music, film, drama, literature and philosophy/religion which
     represent a variety of cultural expressions in the Caribbean and
     Latin America from the earliest indigenous cultures to the present
2.    The course will address major theoretical or analytical issues
     relevant to understanding the meaning of and dynamic interactions
     between race, ethnicity and gender in the Caribbean and Latin
3.    In addition, the course may examine how issues of class, sexual
     orientation, age, religion, or disability impact cultural expression
     or cultural participation in the Caribbean and Latin America.
4.    Works which are chosen will be studied within their historical
     and/or cultural context.
5.    The course may be structured either thematically or chronologically.
6.    The course may be team taught or supplemented by lectures or
     presentations from a variety of disciplines related to the study of
     the Caribbean and Latin American cultures.  

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1.  Careful reading and analysis of assigned primary texts.
2.  Reading assignments related to establishing historical or cultural
3.  Examinations, including quizzes, mid-term, final, and/or take-home
4.  Written essays requiring students to analyze representative works of
   literature, visual art, music, drama, film, or philosophy/religion.
5.  Written essays requiring students to compare and contrast; examine
   ideas, values, beliefs, and experiences; and/or to integrate two or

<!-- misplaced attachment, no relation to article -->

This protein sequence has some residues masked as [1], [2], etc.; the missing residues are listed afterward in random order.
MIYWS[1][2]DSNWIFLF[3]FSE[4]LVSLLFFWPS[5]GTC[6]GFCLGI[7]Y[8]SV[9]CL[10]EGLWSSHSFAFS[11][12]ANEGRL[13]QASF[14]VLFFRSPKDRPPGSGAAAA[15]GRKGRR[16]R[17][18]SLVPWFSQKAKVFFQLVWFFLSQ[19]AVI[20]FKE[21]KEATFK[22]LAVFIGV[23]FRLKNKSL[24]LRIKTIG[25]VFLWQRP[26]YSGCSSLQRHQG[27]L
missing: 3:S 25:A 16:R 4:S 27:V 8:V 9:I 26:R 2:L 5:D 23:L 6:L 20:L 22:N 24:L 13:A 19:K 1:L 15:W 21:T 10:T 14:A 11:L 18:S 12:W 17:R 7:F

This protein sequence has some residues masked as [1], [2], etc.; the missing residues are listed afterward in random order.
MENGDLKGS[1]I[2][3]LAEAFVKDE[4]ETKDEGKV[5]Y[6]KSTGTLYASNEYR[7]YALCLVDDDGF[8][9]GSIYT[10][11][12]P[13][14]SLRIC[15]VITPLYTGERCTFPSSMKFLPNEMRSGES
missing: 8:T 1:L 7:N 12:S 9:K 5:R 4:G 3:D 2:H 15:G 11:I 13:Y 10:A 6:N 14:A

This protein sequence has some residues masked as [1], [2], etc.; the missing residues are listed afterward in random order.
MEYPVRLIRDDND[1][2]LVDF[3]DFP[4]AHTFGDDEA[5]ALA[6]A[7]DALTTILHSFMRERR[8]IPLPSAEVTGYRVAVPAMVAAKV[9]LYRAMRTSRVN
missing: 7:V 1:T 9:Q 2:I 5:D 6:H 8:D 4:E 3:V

more disciplines.
6.  Participation in cultural activities, including museum visits,
   concerts, poetry readings, lectures, and field trips (optional field
7.  Creative projects (optional, depending on instructor).  

Methods of Evaluation/Basis of Grade.
Writing: Assessment tools that demonstrate writing skill and/or require students to select, organize and explain ideas in writing.Writing
30 - 60%
Written homework, term papers
Problem solving: Assessment tools, other than exams, that demonstrate competence in computational or non-computational problem solving skills.Problem Solving
0 - 0%
Skill Demonstrations: All skill-based and physical demonstrations used for assessment purposes including skill performance exams.Skill Demonstrations
0 - 0%
Exams: All forms of formal testing, other than skill performance exams.Exams
30 - 50%
Multiple choice, true/false, matching items, short answer and essay exams
Other: Includes any assessment tools that do not logically fit into the above categories.Other Category
10 - 30%
Field trips, cultural activities, and/or creative projects

Representative Textbooks and Materials:
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Latin American Studies
Representative Texts:
Historical Narratives:
Rattlesnake.  Arias, Arturo, Higgins, Sean, and Robbins, Jill.  2003.
Contemporary Maya Spirituality:  The Ancient Ways Are Not Lost.  Molesky-Poz, Jean.
Exploring Mesoamerica (Places in Time).  Pohl, John M.D.  2000.
Narrative Mixtec Ceramics of Ancient Mexico.  Pohl, John M.D.  2007.
The Legend of Lord Eight Deer:  An Epic of Ancient Mexico,  Pohl, John M.D.  2002.
Freedoms Given, Freedoms Won:  Afro-Brazilians in Post Abolition Sao Paulo and Salvador.  Butler, Kim D.  1998.
I, Rigoberta Menchu:  An Indian Woman in Guatemala.  Menchu, Rigoberta, Burgos-Debray, Elisabeth, and Wright, Ann.  1987.
The Rigoberta Menchu Controversy.  Stoll, David and Arias, Arturo.  2001.